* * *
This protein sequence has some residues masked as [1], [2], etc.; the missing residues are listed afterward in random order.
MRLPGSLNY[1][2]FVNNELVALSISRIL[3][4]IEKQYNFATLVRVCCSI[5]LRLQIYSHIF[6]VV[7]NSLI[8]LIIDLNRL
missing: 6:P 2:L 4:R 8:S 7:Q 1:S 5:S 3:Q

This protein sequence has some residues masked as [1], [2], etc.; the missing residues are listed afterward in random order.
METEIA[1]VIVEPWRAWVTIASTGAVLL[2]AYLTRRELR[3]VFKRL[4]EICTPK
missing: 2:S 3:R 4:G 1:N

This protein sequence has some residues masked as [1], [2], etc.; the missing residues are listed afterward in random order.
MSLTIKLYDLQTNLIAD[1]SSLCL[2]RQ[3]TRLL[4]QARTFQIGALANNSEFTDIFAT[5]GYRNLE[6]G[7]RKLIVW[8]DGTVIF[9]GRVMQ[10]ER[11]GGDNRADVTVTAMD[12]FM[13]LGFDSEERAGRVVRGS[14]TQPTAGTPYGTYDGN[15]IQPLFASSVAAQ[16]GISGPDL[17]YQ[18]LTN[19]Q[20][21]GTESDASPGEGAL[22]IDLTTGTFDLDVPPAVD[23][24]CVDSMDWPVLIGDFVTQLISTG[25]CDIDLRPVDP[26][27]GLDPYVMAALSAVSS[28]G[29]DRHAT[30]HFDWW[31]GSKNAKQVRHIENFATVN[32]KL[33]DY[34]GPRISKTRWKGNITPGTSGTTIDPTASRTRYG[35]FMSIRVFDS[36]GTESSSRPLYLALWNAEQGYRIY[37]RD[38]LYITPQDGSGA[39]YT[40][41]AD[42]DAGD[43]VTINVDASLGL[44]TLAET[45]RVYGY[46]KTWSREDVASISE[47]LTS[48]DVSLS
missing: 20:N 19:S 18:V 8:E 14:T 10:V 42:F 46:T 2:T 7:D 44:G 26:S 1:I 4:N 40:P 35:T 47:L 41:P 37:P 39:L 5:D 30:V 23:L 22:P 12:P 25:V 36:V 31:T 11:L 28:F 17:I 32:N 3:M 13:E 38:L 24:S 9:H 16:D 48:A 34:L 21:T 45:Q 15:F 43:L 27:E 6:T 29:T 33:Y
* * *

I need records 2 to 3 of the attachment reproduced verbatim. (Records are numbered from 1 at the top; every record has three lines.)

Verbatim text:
This protein sequence has some residues masked as [1], [2], etc.; the missing residues are listed afterward in random order.
METEIA[1]VIVEPWRAWVTIASTGAVLL[2]AYLTRRELR[3]VFKRL[4]EICTPK
missing: 2:S 3:R 4:G 1:N

This protein sequence has some residues masked as [1], [2], etc.; the missing residues are listed afterward in random order.
MSLTIKLYDLQTNLIAD[1]SSLCL[2]RQ[3]TRLL[4]QARTFQIGALANNSEFTDIFAT[5]GYRNLE[6]G[7]RKLIVW[8]DGTVIF[9]GRVMQ[10]ER[11]GGDNRADVTVTAMD[12]FM[13]LGFDSEERAGRVVRGS[14]TQPTAGTPYGTYDGN[15]IQPLFASSVAAQ[16]GISGPDL[17]YQ[18]LTN[19]Q[20][21]GTESDASPGEGAL[22]IDLTTGTFDLDVPPAVD[23][24]CVDSMDWPVLIGDFVTQLISTG[25]CDIDLRPVDP[26][27]GLDPYVMAALSAVSS[28]G[29]DRHAT[30]HFDWW[31]GSKNAKQVRHIENFATVN[32]KL[33]DY[34]GPRISKTRWKGNITPGTSGTTIDPTASRTRYG[35]FMSIRVFDS[36]GTESSSRPLYLALWNAEQGYRIY[37]RD[38]LYITPQDGSGA[39]YT[40][41]AD[42]DAGD[43]VTINVDASLGL[44]TLAET[45]RVYGY[46]KTWSREDVASISE[47]LTS[48]DVSLS
missing: 20:N 19:S 18:V 8:E 14:T 10:V 42:F 46:T 2:T 7:D 44:G 26:S 1:I 4:N 40:P 35:T 47:L 41:P 37:P 39:L 5:D 30:V 23:L 22:P 12:P 25:V 36:V 31:T 11:L 28:F 17:I 32:N 3:M 13:E 38:L 24:S 9:H 16:D 48:A 34:L 21:T 45:Q 15:F 43:L 27:E 6:T 29:T 33:Y